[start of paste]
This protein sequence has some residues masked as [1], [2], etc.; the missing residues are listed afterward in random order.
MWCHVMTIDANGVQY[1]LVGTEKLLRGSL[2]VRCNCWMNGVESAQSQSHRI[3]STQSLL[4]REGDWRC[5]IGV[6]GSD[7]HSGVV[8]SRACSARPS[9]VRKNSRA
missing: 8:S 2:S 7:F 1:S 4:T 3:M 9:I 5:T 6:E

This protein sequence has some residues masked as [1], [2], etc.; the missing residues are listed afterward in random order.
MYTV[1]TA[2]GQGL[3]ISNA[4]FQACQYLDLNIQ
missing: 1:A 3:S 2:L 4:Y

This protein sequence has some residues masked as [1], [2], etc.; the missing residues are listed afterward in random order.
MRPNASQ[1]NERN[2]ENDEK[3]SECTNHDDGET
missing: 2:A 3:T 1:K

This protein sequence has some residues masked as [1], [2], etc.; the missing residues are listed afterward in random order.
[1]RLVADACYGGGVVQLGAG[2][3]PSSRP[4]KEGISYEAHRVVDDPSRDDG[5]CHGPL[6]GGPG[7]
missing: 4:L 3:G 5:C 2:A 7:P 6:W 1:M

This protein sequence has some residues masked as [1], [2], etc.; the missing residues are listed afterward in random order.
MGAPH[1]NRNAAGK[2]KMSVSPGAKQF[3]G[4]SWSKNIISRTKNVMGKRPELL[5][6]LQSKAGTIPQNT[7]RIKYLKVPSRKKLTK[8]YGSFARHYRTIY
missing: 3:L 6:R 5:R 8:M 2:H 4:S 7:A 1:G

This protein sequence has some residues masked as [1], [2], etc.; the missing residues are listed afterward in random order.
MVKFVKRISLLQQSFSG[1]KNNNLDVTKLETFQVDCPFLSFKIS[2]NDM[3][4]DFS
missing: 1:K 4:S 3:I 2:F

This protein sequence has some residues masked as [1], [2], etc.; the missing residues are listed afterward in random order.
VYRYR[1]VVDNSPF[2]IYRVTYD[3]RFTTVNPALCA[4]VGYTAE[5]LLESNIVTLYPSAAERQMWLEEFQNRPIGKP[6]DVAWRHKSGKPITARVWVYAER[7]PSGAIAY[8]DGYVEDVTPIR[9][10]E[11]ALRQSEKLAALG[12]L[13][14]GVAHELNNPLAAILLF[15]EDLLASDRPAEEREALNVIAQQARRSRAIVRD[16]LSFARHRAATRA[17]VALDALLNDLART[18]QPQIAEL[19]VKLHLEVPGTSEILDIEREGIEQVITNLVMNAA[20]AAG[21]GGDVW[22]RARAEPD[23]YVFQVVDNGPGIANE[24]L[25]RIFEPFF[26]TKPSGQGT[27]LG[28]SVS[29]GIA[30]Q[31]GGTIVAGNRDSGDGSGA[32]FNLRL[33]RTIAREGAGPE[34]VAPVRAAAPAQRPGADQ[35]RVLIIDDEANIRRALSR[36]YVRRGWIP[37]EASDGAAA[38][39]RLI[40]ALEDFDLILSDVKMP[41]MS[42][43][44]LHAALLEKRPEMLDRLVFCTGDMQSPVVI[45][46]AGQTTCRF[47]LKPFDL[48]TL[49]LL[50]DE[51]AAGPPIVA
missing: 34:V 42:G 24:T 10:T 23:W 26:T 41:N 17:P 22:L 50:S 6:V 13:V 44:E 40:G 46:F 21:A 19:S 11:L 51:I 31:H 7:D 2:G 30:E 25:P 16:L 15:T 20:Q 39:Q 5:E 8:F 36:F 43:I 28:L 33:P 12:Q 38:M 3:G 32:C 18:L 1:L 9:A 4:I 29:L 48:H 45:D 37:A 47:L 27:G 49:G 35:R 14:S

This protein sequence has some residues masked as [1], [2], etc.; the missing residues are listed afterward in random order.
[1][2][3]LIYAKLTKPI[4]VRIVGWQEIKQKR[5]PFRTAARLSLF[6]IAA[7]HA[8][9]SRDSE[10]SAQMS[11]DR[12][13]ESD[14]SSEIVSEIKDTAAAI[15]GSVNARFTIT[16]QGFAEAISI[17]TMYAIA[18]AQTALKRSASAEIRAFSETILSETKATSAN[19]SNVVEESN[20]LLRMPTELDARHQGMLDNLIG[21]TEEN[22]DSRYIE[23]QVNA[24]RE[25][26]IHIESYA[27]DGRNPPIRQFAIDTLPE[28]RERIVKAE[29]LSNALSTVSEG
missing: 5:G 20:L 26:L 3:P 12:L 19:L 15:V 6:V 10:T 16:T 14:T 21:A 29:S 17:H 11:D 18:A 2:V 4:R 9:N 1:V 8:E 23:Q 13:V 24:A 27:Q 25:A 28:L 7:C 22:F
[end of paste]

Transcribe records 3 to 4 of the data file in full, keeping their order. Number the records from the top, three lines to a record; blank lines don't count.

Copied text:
This protein sequence has some residues masked as [1], [2], etc.; the missing residues are listed afterward in random order.
MRPNASQ[1]NERN[2]ENDEK[3]SECTNHDDGET
missing: 2:A 3:T 1:K

This protein sequence has some residues masked as [1], [2], etc.; the missing residues are listed afterward in random order.
[1]RLVADACYGGGVVQLGAG[2][3]PSSRP[4]KEGISYEAHRVVDDPSRDDG[5]CHGPL[6]GGPG[7]
missing: 4:L 3:G 5:C 2:A 7:P 6:W 1:M